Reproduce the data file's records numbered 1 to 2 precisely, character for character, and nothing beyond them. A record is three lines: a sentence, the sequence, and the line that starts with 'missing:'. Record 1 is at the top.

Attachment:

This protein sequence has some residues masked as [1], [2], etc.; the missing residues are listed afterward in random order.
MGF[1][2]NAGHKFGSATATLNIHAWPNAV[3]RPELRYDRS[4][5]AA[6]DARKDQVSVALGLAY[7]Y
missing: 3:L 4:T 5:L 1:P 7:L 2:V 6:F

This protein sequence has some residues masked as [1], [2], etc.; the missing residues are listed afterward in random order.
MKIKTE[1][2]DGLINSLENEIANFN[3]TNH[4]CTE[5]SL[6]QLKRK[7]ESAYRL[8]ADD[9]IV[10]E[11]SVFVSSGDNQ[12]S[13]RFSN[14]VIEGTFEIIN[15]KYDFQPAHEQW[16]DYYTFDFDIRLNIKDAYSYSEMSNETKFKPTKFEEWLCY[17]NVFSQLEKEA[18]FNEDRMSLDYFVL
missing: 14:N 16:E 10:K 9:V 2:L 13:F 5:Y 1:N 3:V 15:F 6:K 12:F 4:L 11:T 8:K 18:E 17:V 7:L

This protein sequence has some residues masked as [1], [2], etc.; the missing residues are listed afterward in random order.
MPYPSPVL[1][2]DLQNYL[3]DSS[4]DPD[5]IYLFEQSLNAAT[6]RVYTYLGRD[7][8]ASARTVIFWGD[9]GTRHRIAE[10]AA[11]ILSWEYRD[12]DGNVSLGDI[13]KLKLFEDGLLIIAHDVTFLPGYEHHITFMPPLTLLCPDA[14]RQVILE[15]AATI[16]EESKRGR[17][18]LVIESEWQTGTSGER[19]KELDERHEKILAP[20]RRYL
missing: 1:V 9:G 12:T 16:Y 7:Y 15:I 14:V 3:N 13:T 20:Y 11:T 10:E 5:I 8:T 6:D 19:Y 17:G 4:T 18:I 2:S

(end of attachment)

This protein sequence has some residues masked as [1], [2], etc.; the missing residues are listed afterward in random order.
MGF[1][2]NAGHKFGSATATLNIHAWPNAV[3]RPELRYDRS[4][5]AA[6]DARKDQVSVALGLAY[7]Y
missing: 3:L 4:T 5:L 1:P 7:L 2:V 6:F

This protein sequence has some residues masked as [1], [2], etc.; the missing residues are listed afterward in random order.
MKIKTE[1][2]DGLINSLENEIANFN[3]TNH[4]CTE[5]SL[6]QLKRK[7]ESAYRL[8]ADD[9]IV[10]E[11]SVFVSSGDNQ[12]S[13]RFSN[14]VIEGTFEIIN[15]KYDFQPAHEQW[16]DYYTFDFDIRLNIKDAYSYSEMSNETKFKPTKFEEWLCY[17]NVFSQLEKEA[18]FNEDRMSLDYFVL
missing: 14:N 16:E 10:K 9:V 2:L 13:F 5:Y 1:N 3:V 15:F 6:K 12:F 4:L 11:T 8:K 18:E 17:V 7:L